(CNSNews.com) – A day after North Korea hinted that next month’s summit between Kim Jong-un and President Trump could be in jeopardy, a senior official in Pyongyang said the regime is “not interested” in nuclear talks where it comes under pressure to “unilaterally” abandon its nuclear weapons.
In comments released through the official KCNA news agency, Vice Foreign Minister Kim Kye Gwan said the regime was not interested in talks that are an attempt “to push us unilaterally into a corner and force us to give up nukes.”
Kim Kye Gwan served as North Korea’s nuclear negotiator during the ultimately ill-fated “six-party talks” a decade ago.
In his comments Wednesday, he also criticized U.S. officials – National Security Advisor John Bolton in particular – who have suggested that a North Korea denuclearization push should follow the “Libya model.”
It was preposterous, he said, to compare a country whose nuclear weapons program was in the initial stages – Muammar Gaddafi’s Libya in 2003 – with North Korea, which already possesses a nuclear arsenal.
Kim Kye Gwan also alluded to the fate of Gaddafi, as well as that of Saddam Hussein, referring to “sinister moves to impose on our dignified state the destiny of Libya or Iraq which had been collapsed due to yielding of their countries to big powers.”
And he said North Korea does not hide its “feeling of repugnance” towards Bolton.
The diatribe from Pyongyang comes a day after the regime abruptly canceled scheduled North-South talks, and suggested that the Kim-Trump meeting – scheduled for June 12 in Singapore – could be at risk too.
In that statement, KCNA lashed out at joint U.S.-South Korean air drills now underway, calling them a “deliberate military provocation” that went against the trend of an improving situation on the Korean peninsula.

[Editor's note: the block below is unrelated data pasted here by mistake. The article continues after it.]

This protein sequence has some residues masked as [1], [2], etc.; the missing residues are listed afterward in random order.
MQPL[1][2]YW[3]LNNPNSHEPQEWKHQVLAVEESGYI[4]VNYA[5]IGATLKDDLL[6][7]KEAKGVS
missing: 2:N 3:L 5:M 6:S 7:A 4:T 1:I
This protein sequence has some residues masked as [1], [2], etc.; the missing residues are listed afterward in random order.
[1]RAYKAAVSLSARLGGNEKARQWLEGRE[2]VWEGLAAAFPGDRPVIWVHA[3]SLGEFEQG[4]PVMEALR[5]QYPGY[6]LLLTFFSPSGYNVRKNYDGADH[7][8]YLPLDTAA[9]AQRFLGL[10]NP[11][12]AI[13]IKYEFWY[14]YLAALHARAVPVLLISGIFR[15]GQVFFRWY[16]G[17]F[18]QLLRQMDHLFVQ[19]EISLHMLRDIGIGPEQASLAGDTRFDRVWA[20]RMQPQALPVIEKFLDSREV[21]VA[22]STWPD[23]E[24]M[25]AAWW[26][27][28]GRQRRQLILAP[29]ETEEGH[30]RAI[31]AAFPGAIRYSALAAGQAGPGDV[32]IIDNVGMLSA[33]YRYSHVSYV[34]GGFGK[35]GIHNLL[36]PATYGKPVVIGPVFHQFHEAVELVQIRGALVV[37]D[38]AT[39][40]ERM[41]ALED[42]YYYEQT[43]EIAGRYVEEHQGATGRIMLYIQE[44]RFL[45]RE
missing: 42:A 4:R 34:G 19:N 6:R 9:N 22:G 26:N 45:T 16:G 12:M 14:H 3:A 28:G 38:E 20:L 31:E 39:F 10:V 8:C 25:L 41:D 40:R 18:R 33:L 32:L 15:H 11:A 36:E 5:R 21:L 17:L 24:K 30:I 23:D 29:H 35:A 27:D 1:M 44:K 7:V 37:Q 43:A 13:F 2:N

It said the drills, known as “Max Thunder” were a rehearsal for invasion of North Korea, and that it was calling off Wednesday’s talks in the face of the “mad-cap North-targeted war and confrontation racket.”
The U.S. “have to think twice about the fate" of the Kim-Trump summit, KCNA said.
Kim ‘understands’ joint military exercises must continue
The wargames cited by the regime have been conducted, twice a year, for the past decade – beginning three years before Kim succeeded his late father.
Described by Pacific Air Forces as the largest flying exercise held on the Korean peninsula, its aim is to increase the interoperability of the different aircraft used by the U.S. and South Korean air forces, “enabling the two allies to be battle-ready.”
State Department spokeswoman Heather Nauert recalled that Kim Jong Un is himself reported to have expressed understanding for the ongoing U.S.-South Korea military maneuvers.
“What we have to go on is what Kim Jong-un had said before – that he understands and appreciates the importance to the United States of having these joint exercises,” she told a briefing.
On the day that the plan for a Kim-Trump summit was first made public, on March 8, South Korean national security advisor Chung Eui-yong briefed Trump at the White House about his mission to Pyongyang several days earlier.